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Can chronic depression increase heart disease risk for women with HIV?

Can chronic depression increase heart disease risk for women with HIV? We see a lot of disorders named in the above single heading itself. It shows how one disease can be related to another disease and how various aspects of your life can play a major role in your health. But you need not panic because the following article will truly help you in practicing further necessary precautions and steps required for your safety. It would also help us know about the importance of kindness and humanity in the world.

Link between cardiac risk and persistent depression

Haven’t we heard of heart problems due to stress? We all need to know the major factor leading to heart problems such as heart attacks and heart strokes is the plaque in the arteries. A new study shows that females with HIV who keep on expressing a very high level of stress or chronic depression for longer periods are more likely to suffer from building up of plaque in their arteries than others. The high level of stress or depression was indicated when compared with the others who did not have any symptoms or had fewer symptoms.


The same findings were also found in the study, which was published in the Journal of the American Heart Association. More than half of the females who accounted for having depression, stress, and HIV had a plaque in arteries. It was found out through the study of 700 females. It consisted of both who have HIV and those who do not have HIV and coronary heart disease. It is necessary to include women with and without HIV because that is what lets us compare these two groups. And it further enhances the clarity of the findings.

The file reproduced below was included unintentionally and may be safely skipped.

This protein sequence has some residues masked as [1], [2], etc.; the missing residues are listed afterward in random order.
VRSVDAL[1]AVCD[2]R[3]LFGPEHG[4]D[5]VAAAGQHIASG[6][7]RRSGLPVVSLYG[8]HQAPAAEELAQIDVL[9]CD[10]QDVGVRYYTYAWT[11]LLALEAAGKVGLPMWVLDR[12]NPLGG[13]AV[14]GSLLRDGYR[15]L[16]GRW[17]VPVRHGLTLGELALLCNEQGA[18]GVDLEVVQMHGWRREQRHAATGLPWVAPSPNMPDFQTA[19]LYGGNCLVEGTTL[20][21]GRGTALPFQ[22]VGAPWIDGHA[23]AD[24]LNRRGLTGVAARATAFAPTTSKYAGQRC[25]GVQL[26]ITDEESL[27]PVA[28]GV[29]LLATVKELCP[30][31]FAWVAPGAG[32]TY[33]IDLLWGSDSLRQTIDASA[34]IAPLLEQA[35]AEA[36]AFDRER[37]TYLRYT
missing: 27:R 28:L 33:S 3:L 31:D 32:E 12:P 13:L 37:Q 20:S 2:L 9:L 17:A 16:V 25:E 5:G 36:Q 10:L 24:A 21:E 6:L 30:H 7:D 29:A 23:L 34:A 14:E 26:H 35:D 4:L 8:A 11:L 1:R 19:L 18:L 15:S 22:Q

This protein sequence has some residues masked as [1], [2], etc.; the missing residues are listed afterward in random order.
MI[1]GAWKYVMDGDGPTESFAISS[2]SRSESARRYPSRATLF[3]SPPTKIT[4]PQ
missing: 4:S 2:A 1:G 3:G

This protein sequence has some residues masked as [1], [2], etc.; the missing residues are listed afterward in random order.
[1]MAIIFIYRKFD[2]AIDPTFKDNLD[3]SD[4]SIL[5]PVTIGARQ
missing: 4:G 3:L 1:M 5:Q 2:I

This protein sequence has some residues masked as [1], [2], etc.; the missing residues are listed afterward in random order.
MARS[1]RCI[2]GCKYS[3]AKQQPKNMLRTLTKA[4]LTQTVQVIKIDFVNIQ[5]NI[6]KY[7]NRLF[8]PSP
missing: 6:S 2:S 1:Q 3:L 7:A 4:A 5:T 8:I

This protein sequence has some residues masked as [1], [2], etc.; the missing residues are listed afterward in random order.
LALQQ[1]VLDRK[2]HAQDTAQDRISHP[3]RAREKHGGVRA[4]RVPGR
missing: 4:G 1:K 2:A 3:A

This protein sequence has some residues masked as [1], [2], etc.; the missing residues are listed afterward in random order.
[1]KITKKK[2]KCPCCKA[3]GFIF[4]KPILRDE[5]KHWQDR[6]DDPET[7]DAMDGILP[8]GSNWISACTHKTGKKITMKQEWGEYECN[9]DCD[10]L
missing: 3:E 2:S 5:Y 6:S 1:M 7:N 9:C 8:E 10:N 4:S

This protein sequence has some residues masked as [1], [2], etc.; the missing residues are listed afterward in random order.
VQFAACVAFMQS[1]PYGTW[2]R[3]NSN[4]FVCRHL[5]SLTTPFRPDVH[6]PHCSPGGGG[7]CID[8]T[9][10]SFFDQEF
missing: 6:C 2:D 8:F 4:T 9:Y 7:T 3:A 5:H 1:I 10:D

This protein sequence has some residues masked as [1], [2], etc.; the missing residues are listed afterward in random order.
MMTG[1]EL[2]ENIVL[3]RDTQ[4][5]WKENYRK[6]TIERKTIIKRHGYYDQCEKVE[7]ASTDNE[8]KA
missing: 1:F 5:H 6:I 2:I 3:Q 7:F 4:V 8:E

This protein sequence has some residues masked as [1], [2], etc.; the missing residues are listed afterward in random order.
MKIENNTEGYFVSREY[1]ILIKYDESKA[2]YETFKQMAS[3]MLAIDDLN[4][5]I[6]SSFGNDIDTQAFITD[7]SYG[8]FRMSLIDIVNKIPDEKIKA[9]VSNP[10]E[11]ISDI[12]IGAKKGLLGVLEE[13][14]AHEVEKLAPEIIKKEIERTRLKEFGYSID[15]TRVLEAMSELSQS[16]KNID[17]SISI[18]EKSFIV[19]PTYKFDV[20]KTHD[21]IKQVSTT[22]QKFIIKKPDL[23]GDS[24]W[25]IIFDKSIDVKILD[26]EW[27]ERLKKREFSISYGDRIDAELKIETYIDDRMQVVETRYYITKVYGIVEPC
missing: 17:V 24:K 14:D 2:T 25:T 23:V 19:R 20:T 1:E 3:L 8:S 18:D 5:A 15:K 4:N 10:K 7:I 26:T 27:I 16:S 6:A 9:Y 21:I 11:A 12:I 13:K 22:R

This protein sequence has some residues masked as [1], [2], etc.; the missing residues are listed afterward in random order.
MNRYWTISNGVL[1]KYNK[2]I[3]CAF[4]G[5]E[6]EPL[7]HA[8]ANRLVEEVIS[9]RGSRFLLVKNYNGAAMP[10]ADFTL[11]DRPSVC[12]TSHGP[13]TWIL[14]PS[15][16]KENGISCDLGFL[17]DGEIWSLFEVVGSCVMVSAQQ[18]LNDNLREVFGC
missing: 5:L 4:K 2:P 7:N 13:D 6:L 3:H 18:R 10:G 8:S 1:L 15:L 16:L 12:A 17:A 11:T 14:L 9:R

Further, it was found that the plaques continued increasing when the symptoms of depression continued for a long time. There was similarity found in the building up of plaque in people without HIV and those with high levels of stress or depression.


The females with HIV are at higher risk of atherosclerosis or the building up of plaque in the arteries. As we have already known that building up of plaque in arteries or atherosclerosis has its prime contribution to heart problems, people with HIV are thrice more probable at risk of developing atherosclerosis and heart problems or cardiovascular ailments in comparison with those who do not have HIV.


We all commonly have come across the research finding that the risk of heart ailments is equal across males and females who suffer from HIV. It is what Matthew Levy points out too. But what he adds further is more important. He says that the increased heart disease risk for women is the same in men with HIV, and there is no relation to it with aspects of mental health such as depression or stress. It is where the importance of this current study comes up.